First Aid for Impact
Grief impact is a time of confusion, shock and a desire to “do something.” If you are a new widow/er, or find yourself supporting a newly bereaved person, here are some practical tips we have found helpful in the immediate aftermath of loss.
Gets some ASAP. You will almost positively have trouble sleeping. Your body NEEDS sleep. You can try over the counter ones at first, but don’t hesitate to talk to your doctor about something stronger, if needed. It’s not weakness to need these.
Get an accordion, AKA expanding file folder! Put all the death-related documents in it. Don’t worry about organizing it in the beginning. When you start needing the documents, they will all be in one place.
Before anybody does the laundry, grab a few articles of their clothing and put them in a zip-loc bag. If somebody has done the laundry, take items of clothing that your person wore frequently. You can preserve their smell for a while.
Honestly, you might not care about your safety, especially in the beginning. Stay safe for your family, your frields, and your community. Remember, you won’t always feel like you do right now.
Come up with a “code word” for close friends and family to let them know that you need during the “social” parts of the aftermath. For example, if you need a break from visitations or need to step away for some quiet time.
Point Of Contact
Designate somebody you trust to be the “point of contact.” They can field all the questions and decide if you, personally, need to be the decision maker and when is a good time to present those things for your input.
If your funeral home asks if you’d like them to take your person’s finger print for a piece of memorial jewelry, say “yes.” You don’t have to buy the piece, but it’s better to say “yes” and have the option down the road.
Nourish & Hydrate
Find SOMETHING you can stomach in the beginning. Ideally liquid + calories (think smoothie, or protein drink). Make yourself drink. Or assign somebody to remind you to drink.
Whenever you think of anything that needs to be done, write it on a sticky note. Put those on the fridge or another central location. Whenever anybody asks what they can do, refer them to the list.
You Do You
But on the flip side. How and when you do tasks is COMPLETELY up to you. Don’t be pushed into getting rid of clothing or give away belongings, put things away or buying a headstone, etc. You get to be in control of when those things happen.
Take advantage of the help in the beginning. It feels like it will always be there, but it will fade away. Seriously, ask for it all.
You’re Not Crazy
You are going to feel sad and happy, devastated and okay in quick successfion or at the same time. IT IS NORMAL! You are going to feel like you might be going crazy. You aren’t. Nobody gets to decide how you feel but you. And none of it is wrong.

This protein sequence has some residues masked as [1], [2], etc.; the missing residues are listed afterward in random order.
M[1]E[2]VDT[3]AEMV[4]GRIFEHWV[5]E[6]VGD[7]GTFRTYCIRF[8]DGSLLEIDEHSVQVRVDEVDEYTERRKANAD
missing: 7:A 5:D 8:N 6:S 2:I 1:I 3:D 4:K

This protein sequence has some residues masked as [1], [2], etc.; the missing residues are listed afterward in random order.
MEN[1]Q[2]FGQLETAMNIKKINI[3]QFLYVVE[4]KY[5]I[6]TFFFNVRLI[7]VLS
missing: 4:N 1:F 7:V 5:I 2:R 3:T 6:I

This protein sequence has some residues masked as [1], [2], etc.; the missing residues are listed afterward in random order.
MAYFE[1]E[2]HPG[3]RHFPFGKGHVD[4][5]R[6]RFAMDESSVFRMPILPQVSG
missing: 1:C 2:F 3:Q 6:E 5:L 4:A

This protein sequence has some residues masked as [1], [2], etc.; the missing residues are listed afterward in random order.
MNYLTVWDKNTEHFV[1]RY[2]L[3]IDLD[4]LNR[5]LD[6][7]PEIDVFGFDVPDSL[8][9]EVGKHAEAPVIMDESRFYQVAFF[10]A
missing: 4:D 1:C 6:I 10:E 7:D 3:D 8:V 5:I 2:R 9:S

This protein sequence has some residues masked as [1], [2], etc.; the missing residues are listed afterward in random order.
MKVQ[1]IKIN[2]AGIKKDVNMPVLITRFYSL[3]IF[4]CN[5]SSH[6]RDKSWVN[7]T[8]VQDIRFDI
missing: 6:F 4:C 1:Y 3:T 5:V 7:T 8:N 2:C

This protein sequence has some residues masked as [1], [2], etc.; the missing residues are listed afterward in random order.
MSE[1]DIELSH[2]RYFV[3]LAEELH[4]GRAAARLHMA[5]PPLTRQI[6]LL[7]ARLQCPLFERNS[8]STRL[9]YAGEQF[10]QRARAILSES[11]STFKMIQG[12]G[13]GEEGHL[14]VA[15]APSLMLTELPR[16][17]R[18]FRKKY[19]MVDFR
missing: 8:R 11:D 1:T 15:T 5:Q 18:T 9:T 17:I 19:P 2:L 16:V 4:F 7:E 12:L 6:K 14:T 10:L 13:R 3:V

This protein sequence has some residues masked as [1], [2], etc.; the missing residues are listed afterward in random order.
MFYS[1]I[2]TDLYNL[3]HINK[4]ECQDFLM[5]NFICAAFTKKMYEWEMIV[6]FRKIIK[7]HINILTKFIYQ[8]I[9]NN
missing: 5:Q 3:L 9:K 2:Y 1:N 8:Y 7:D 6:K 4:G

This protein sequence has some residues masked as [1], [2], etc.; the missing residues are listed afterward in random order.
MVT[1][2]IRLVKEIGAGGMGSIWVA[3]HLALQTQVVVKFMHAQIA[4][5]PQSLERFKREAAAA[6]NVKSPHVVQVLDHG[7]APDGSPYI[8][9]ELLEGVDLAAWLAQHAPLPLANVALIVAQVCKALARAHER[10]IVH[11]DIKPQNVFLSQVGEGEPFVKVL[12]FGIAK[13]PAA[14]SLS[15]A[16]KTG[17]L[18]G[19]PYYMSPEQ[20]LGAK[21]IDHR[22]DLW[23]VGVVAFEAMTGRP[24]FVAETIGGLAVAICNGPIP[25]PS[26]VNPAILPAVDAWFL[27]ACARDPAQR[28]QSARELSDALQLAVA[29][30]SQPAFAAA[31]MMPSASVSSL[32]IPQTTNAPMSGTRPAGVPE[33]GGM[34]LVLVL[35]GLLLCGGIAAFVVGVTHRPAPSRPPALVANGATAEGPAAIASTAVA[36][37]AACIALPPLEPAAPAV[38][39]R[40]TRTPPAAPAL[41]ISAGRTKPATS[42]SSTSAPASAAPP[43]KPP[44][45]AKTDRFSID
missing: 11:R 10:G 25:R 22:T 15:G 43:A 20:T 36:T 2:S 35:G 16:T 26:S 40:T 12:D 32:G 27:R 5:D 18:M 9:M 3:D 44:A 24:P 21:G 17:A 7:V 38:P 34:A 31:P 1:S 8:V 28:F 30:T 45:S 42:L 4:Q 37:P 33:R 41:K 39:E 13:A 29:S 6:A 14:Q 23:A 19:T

Put absolutely EVERY appointment or task in your phone calendar (with an alert). Widow brain/fog is REAL; you might not even remember the routine things you’ve done for years.
Move your body! Exercise is a known anti-depressant. Those feel-good chemicals will be super-helpful. Start where you are, walking, yoga, cycling, swimming, aerobics. Doing activities outdoors is especially helpful.
Find Your Kind
Find other widow/ers of similar age! It is sooo helpful to talk to people who “get it.” You can even lurk in online groups until you are ready to talk. The Widow Wives Club on Facebook is one option. But there are many others.
Write It Down
Get a journal. Write all the good things, write all the bad things. You might see some blessings. Over time you perspective will change and it will be interesting to reflect back on the past and see how you’ve grown.
If you live in the US and have children under age 16, make an appointment with the Social Security Office ASAP. Those appointments typically schedule out weeks in advance. This is something you have to do yourself.
If you have kids, consider joining a children’s grief counseling group. Ask somebody to research those available in your community. Sometimes they have waiting lists, so it is good to call early, so you can begin sooner rather than later.
Keep the Cards
Don’t throw cards away! Keep them for a few months. You won’t remember any of them and it’s nice to look through them again when you need a boost. And, you might have missed some money or gift cards in them!
Find something to care for or tend to. Don’t have kids? What about a pet? What about a plant? Don’t like plants? How about sourdough? Do something for somebody else. It will help you feel like you have some meaning and purpose.
Find SOMETHING to look forward to. A trip, a race, a goal, a meal at a favorite restaurant, a visit from a friend. This can help keep you going forward and not be buried by what you are feeling in the moment.